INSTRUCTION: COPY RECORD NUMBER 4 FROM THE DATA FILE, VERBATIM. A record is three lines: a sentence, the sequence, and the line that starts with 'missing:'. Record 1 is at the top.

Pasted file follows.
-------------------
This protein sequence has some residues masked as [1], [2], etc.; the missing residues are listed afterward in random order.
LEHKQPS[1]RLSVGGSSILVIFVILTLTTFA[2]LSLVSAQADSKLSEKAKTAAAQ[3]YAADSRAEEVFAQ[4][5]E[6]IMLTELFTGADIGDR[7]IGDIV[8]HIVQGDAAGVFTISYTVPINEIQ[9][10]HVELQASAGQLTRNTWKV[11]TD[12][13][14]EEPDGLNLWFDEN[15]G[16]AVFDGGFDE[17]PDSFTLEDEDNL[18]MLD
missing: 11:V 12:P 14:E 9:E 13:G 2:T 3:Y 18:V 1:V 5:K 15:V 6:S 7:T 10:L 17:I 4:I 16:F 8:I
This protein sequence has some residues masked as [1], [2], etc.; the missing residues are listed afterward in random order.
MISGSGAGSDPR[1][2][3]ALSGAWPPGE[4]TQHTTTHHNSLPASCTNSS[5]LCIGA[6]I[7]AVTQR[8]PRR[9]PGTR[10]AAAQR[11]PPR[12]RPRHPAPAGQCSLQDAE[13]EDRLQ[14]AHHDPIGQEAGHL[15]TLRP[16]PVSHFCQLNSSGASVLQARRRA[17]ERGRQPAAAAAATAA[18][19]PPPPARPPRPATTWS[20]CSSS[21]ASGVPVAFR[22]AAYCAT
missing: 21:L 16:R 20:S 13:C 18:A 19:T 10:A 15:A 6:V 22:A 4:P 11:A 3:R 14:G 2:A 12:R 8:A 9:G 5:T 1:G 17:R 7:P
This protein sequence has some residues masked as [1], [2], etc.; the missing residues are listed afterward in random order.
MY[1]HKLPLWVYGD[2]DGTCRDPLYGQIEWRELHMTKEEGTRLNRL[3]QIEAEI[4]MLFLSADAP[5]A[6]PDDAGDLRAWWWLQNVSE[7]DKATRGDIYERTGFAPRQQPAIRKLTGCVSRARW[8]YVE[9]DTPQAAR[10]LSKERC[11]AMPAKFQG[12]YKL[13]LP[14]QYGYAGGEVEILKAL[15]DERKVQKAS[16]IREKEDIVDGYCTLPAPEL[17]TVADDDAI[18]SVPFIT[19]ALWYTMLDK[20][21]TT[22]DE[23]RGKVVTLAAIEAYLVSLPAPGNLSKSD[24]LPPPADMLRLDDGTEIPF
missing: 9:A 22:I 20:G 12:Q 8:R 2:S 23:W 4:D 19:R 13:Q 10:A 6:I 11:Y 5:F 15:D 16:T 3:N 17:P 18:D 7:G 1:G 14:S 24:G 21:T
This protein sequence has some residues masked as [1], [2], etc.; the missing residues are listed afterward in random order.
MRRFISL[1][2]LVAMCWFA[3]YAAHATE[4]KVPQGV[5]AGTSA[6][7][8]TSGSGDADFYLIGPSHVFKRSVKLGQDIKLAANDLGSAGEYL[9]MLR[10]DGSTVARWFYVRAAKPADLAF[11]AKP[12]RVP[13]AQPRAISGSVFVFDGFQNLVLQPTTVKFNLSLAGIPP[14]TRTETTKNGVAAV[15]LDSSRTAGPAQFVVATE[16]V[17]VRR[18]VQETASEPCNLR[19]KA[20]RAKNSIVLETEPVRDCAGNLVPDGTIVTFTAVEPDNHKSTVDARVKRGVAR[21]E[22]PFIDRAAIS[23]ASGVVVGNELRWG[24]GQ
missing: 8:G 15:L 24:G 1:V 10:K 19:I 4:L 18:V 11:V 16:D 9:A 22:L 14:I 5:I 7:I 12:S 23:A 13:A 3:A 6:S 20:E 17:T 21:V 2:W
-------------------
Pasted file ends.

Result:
This protein sequence has some residues masked as [1], [2], etc.; the missing residues are listed afterward in random order.
MRRFISL[1][2]LVAMCWFA[3]YAAHATE[4]KVPQGV[5]AGTSA[6][7][8]TSGSGDADFYLIGPSHVFKRSVKLGQDIKLAANDLGSAGEYL[9]MLR[10]DGSTVARWFYVRAAKPADLAF[11]AKP[12]RVP[13]AQPRAISGSVFVFDGFQNLVLQPTTVKFNLSLAGIPP[14]TRTETTKNGVAAV[15]LDSSRTAGPAQFVVATE[16]V[17]VRR[18]VQETASEPCNLR[19]KA[20]RAKNSIVLETEPVRDCAGNLVPDGTIVTFTAVEPDNHKSTVDARVKRGVAR[21]E[22]PFIDRAAIS[23]ASGVVVGNELRWG[24]GQ
missing: 8:G 15:L 24:G 1:V 10:K 19:I 4:L 18:V 11:V 16:D 9:A 22:L 14:I 5:I 7:I 12:S 23:A 13:A 3:A 6:S 20:E 17:T 21:V 2:W